- Employees want paid time off (PTO) to care for ill family members, and many employers want to offer it, but the cost is still too steep for most small companies, reports the Associated Press. But now, 25 years after the Family and Medical Leave Act (FMLA) went into effect, a growing movement has emerged to get small businesses to offer paid leave for caregivers.
- PTO for caregivers is different from paid parental leave, which allows time off for childcare after birth or adoption, notes the AP. Large employers are more likely to offer paid parental leave. Provisions for caregivers' paid leave is more aligned with the FMLA, which allows up to 12 weeks of unpaid leave for eligible workers who need time off to care for themselves or a family member, or for the birth or adoption of a child. Employees generally are guaranteed their jobs when they return to work.
- Advocates for caregiver PTO are trying to get more states to adopt the benefit, according to the AP. Only four states currently mandate PTO for caregivers: New York, California, New Jersey and Rhode Island have employee and/or employer-funded insurance pools to partially replace workers’ wages. Requirements in Washington state and Washington, D.C., take effect in 2020.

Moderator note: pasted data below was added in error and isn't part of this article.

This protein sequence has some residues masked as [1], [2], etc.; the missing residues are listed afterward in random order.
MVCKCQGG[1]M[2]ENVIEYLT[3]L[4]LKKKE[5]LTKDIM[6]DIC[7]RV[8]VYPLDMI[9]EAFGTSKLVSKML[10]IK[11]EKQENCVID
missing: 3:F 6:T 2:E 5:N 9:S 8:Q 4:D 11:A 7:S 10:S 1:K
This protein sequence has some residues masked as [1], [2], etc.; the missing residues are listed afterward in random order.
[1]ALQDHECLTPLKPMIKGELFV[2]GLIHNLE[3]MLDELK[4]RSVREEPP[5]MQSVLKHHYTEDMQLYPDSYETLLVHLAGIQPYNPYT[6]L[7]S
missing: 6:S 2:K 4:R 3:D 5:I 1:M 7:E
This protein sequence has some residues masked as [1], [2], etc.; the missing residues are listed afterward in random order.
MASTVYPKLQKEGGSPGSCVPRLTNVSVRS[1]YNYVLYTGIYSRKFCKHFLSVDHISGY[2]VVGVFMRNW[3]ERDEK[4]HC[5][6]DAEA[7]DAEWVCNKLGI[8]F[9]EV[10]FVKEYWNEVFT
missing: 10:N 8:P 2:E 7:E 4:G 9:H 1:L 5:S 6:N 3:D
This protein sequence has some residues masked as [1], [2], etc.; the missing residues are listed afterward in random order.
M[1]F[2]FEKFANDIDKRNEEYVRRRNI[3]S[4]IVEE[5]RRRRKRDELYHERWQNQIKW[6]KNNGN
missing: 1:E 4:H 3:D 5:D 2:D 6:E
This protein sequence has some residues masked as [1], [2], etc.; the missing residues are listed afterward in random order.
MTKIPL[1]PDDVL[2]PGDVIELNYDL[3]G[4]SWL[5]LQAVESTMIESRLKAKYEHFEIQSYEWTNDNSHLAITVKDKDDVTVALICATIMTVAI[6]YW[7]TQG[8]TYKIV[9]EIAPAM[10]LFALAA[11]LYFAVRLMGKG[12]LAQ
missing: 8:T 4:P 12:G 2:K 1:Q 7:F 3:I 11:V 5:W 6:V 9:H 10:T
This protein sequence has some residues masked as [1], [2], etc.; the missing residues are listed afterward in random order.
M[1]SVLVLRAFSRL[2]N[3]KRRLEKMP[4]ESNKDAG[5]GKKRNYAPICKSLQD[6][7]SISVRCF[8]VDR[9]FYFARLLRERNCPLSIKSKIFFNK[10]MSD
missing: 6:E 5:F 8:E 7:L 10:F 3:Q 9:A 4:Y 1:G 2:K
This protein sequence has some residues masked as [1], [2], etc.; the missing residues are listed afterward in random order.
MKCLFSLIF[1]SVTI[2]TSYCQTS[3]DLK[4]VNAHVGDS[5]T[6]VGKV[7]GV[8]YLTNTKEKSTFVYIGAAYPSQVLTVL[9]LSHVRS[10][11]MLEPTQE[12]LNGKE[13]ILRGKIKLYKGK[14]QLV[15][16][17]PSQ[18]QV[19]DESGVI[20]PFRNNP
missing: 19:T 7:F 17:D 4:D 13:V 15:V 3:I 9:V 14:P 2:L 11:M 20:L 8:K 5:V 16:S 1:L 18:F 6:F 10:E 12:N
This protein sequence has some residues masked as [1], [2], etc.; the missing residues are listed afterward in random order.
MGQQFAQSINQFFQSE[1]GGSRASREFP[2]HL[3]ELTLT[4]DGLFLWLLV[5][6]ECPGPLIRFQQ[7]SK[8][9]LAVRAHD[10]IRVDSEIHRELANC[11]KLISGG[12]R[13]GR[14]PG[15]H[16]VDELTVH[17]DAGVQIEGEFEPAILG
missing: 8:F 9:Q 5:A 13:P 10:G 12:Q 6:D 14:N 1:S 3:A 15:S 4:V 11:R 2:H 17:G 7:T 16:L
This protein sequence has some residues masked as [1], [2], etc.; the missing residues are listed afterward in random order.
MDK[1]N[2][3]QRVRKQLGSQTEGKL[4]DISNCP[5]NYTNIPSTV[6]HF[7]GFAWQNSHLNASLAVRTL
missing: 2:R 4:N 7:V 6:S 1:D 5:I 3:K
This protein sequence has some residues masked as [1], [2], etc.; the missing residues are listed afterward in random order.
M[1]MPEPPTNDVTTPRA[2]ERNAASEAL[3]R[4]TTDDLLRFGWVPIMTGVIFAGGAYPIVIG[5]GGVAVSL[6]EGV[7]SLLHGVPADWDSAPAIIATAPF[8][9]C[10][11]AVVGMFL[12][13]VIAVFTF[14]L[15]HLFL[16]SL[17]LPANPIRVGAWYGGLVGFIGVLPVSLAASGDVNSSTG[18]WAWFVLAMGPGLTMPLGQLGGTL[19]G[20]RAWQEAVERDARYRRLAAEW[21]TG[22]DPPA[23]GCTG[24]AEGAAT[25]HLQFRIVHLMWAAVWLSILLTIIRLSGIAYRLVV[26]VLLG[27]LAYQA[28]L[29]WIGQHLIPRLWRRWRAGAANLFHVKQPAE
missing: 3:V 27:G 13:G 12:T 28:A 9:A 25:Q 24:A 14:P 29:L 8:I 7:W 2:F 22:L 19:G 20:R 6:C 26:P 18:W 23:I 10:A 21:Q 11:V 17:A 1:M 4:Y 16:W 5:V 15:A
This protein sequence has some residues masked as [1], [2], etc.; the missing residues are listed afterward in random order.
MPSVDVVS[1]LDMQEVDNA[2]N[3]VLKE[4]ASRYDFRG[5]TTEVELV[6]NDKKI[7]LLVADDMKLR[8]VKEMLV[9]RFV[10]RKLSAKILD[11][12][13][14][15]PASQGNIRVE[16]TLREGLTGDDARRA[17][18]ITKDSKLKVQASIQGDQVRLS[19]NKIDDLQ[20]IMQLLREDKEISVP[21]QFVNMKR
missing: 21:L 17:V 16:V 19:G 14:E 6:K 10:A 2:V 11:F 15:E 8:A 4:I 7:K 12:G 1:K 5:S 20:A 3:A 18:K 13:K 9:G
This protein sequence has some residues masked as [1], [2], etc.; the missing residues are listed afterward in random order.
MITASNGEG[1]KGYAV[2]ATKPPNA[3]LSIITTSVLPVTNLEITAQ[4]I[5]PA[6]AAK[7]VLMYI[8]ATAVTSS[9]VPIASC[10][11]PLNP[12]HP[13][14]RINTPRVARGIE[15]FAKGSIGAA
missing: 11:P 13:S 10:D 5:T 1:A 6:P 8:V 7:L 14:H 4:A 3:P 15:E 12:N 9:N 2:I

Caregiver PTO can be a valuable benefit to employees, especially in the tight labor market. It means not having to choose between caregiving duties and a job. And for employers, it means workers won't try to do both at once, which often results in a distracted and unproductive employee.
States and even some cities are taking up the banner of providing benefits, raising minimum wages and banning salary history questions while the federal government focuses on deregulation. This movement, however, has created a patchwork of laws that employers find increasingly difficult to contend with.
Some caregiver PTO benefits call for a combination of full- and half-day compensation. This might be a viable compromise for some small companies. Affordability of benefits for small businesses has recently been brought to the fore by Secretary of Labor Alexander Acosta in a meeting with the U.S. Chamber of Commerce.